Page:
The fund attracted about 600 million yen ($5.6 million) in donations. The digital museum shows the messages of some donors. One said, “I was late in paying the money (into the account) because I had been hospitalized.” Another said, “I can only give a small sum.” The site also offers some moving tales, such as a story about a former comfort woman who broke into tears as she read the “letter of apology.”

The document calling for donations to the fund served as the starting point for exchanges of the heart.

The Foreign Ministry should put the document back on its website if it says that its views on the issue remain unchanged.


Cold Comfort for Comfort women in China

china daily

Many women abused in military brothels by the Japanese army during World War II are now neglected by society and living in desperate conditions, as Peng Yining reports from South China’s Hainan Province.

At 8 am in the jungle of Hainan Island, China’s southernmost province, the sun was burning off the mist in a quiet village in Chengmai county, and even at that early stage of the day, the heat was beginning to make Li Meijin’s tiled-roofed apartment unbearably hot and humid.

The surrounding countryside hasn’t changed much in the 69 years that have passed since a 16-year-old Li escaped from a Japanese military brothel, running haphazardly through the same forest of giant banana trees and banyans.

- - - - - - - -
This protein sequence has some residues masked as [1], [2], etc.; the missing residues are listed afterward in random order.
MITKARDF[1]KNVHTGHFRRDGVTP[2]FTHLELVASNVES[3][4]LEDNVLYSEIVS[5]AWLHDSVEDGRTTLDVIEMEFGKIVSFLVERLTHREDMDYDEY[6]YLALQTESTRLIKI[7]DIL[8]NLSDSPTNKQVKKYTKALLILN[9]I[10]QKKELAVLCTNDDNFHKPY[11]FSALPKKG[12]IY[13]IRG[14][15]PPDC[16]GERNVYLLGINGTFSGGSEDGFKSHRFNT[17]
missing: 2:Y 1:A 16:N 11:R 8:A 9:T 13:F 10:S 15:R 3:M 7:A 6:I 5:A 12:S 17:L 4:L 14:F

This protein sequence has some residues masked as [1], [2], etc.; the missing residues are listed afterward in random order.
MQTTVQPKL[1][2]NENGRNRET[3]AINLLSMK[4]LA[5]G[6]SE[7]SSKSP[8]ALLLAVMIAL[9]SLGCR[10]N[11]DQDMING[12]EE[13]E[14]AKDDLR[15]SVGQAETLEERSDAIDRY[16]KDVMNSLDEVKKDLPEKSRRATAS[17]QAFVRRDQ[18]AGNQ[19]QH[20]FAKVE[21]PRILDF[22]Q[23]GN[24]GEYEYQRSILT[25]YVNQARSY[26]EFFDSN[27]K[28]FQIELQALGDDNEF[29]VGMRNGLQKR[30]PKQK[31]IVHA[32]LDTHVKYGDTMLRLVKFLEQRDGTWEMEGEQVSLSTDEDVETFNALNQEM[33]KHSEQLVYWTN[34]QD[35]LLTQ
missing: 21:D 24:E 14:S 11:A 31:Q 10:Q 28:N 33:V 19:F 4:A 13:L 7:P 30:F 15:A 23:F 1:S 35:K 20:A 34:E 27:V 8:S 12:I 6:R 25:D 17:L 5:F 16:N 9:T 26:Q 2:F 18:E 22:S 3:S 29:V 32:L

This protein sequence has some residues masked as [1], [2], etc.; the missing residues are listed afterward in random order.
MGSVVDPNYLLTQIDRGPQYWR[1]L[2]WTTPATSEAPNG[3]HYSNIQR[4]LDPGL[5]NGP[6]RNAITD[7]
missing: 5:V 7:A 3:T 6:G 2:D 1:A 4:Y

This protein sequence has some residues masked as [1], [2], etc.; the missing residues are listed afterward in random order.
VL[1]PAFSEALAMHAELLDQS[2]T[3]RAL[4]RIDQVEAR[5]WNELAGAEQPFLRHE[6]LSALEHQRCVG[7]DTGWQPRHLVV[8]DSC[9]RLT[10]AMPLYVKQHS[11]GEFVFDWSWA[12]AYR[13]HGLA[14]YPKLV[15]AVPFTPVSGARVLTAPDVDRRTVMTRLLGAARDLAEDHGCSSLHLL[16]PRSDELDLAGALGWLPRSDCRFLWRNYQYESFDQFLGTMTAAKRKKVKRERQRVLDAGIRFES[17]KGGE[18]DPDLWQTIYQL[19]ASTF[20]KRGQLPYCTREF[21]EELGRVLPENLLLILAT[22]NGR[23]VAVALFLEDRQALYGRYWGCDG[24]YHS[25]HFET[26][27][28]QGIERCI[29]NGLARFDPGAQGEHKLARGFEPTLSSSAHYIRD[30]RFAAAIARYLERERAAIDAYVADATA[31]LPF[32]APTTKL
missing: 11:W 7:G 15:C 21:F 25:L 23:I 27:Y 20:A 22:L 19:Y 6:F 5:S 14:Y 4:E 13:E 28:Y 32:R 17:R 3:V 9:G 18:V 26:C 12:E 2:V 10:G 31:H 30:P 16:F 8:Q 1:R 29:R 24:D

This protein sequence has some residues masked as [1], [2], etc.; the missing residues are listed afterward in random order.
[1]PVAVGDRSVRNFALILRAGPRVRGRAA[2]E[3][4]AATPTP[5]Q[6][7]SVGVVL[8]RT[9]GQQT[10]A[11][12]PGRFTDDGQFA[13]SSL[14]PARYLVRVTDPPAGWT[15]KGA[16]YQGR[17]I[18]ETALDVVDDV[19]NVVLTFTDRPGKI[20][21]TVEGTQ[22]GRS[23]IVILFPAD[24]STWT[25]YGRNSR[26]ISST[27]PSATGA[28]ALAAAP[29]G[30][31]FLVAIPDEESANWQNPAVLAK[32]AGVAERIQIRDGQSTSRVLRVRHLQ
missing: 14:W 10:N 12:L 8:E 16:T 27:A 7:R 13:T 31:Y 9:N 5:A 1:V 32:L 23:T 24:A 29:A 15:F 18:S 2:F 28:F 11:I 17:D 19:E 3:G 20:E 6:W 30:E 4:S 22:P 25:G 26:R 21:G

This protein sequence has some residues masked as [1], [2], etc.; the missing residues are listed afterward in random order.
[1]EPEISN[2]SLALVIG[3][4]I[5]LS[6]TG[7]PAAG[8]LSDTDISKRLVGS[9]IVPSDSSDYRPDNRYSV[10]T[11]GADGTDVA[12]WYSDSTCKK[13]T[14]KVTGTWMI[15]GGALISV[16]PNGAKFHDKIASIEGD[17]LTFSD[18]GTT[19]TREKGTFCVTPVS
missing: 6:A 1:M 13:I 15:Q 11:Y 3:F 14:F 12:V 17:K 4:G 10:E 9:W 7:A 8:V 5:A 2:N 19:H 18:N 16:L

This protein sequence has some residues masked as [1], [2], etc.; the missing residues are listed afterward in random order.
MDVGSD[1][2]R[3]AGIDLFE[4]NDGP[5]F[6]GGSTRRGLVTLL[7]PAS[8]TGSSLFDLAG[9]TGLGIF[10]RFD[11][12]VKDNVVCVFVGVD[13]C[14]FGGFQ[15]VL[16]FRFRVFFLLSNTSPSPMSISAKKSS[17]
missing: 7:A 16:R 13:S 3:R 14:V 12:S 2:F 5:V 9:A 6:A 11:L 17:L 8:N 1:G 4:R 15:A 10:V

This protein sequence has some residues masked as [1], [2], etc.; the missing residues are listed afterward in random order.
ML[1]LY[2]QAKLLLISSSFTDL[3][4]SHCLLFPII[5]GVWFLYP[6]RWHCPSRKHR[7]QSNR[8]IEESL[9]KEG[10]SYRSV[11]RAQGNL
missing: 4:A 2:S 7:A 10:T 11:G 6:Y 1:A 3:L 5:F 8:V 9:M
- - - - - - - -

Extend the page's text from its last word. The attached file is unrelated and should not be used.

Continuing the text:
Statistics published by the Comfort Women Issue Research Center at Shanghai Normal University show that during World War II, Japanese troops commandeered about 200,000 women in the Chinese mainland for use as “comfort women”, a bland euphemism for brutal sexual slavery. Li Meijin was one of them.

Fewer than 20 of the former comfort women in China are still alive, but about 10 of them live in Hainan, including Li Meijin, who was abused by the Japanese troops for about a month.

“One night, I heard a woman scream. The Japanese soldier got up off me and ran out, pulling up his pants,” the 85-year-old said.

When she peeked through the open doorway, she saw a dead woman being carried out of a nearby building. “She was naked and ghostly pale under the moonlight,” she said. “I was terrified. I knew I would soon be dead too if I stayed. I had to escape.”

One night, while the soldiers who had just raped her were distracted, she fled into the jungle and ran as hard as she could. Although she survived, the gruesome experience left her with long-term gynecological problems and a severe backache that still troubles her.

“They raped me during the night, and beat me to do construction work during the day. The pain was so bad that I couldn’t even stand up, so I had to work on my knees,” she said. “Ever since then, I’ve had a hard time getting out of bed because of the pains in my back and waist.”

Desperate Conditions

Most of the former comfort women still alive in China live in desperate conditions – physically, socially, and financially – and they long for attention, recognition, and support from society, according to Su Zhiliang, director of the Research Center at Shanghai Normal University.

Su said the abuse the women suffered in the camps left many of the survivors infertile and caused long-term health problems. About 40 percent of them never married, so they have no families to support them now that they are elderly and sick.